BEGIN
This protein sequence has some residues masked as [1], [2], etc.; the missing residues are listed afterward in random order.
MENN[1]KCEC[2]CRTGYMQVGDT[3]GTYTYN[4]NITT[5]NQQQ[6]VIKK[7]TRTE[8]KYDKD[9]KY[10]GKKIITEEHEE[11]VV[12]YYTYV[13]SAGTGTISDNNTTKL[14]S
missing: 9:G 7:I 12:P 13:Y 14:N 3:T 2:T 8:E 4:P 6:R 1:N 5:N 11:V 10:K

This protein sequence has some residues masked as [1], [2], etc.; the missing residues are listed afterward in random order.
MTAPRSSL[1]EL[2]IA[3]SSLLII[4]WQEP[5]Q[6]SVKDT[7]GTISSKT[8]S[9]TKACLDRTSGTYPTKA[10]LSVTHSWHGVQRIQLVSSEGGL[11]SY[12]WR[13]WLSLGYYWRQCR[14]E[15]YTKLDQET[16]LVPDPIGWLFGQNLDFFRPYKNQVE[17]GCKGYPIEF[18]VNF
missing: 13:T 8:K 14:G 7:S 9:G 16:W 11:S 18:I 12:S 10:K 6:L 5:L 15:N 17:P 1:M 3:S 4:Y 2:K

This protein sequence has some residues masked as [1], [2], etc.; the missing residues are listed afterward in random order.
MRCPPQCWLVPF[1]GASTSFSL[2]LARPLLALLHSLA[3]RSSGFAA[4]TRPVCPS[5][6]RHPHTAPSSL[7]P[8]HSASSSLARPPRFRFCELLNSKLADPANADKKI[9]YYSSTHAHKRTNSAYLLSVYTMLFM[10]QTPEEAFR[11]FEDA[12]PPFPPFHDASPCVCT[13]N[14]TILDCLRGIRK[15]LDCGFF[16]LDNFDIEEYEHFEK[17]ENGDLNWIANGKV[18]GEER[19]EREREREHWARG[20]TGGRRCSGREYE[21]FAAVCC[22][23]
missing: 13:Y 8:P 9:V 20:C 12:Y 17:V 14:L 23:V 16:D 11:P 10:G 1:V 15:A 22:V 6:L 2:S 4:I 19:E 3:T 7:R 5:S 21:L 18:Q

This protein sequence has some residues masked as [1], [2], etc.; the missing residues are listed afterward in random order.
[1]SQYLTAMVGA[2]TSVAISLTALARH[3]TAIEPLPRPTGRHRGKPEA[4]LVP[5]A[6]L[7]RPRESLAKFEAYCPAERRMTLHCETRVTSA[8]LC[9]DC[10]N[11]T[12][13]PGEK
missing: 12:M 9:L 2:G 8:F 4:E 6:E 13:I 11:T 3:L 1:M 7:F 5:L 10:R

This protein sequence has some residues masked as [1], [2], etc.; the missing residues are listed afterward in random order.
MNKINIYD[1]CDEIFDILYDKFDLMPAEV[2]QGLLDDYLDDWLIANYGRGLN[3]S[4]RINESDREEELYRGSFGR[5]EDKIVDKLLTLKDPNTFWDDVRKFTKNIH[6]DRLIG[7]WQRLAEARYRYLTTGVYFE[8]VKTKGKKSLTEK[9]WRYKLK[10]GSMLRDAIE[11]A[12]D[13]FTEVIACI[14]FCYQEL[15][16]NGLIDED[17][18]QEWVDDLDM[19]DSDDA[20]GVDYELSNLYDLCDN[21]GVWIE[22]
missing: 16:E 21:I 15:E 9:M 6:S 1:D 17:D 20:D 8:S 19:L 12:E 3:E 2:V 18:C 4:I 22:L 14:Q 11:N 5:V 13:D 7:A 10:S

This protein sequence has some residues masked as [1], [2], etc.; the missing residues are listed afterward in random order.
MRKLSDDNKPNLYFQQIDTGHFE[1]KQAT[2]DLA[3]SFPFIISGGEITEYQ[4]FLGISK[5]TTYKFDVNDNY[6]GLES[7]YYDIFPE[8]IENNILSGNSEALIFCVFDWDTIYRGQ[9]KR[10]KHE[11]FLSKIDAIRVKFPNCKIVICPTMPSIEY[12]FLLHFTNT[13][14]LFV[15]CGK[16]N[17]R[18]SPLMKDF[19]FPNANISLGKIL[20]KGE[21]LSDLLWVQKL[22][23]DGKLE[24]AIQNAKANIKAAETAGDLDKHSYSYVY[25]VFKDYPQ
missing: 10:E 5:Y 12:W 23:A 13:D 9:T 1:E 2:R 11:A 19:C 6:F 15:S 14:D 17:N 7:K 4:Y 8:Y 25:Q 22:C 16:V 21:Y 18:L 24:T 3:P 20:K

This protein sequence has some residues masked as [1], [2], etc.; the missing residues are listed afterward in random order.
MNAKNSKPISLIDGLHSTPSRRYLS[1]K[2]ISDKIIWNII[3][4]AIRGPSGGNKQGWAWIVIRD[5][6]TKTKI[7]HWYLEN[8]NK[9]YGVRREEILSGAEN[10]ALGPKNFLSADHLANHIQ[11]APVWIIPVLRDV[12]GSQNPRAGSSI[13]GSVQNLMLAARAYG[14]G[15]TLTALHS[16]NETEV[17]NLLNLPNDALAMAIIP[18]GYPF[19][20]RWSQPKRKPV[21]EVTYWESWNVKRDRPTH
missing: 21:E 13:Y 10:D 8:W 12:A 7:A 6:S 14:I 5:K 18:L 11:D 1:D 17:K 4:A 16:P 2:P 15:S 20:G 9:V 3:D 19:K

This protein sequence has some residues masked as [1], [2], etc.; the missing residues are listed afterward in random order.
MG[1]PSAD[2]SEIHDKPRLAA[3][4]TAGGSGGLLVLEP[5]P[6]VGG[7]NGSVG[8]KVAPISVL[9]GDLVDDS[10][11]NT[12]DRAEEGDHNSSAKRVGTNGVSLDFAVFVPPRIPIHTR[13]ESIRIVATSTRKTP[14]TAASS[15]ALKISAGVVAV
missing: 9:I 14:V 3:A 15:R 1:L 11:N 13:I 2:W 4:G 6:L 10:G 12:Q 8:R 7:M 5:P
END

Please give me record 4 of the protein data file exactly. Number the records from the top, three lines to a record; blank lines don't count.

This protein sequence has some residues masked as [1], [2], etc.; the missing residues are listed afterward in random order.
[1]SQYLTAMVGA[2]TSVAISLTALARH[3]TAIEPLPRPTGRHRGKPEA[4]LVP[5]A[6]L[7]RPRESLAKFEAYCPAERRMTLHCETRVTSA[8]LC[9]DC[10]N[11]T[12][13]PGEK
missing: 12:M 9:L 2:G 8:F 4:E 6:E 13:I 11:T 3:L 1:M 7:F 5:L 10:R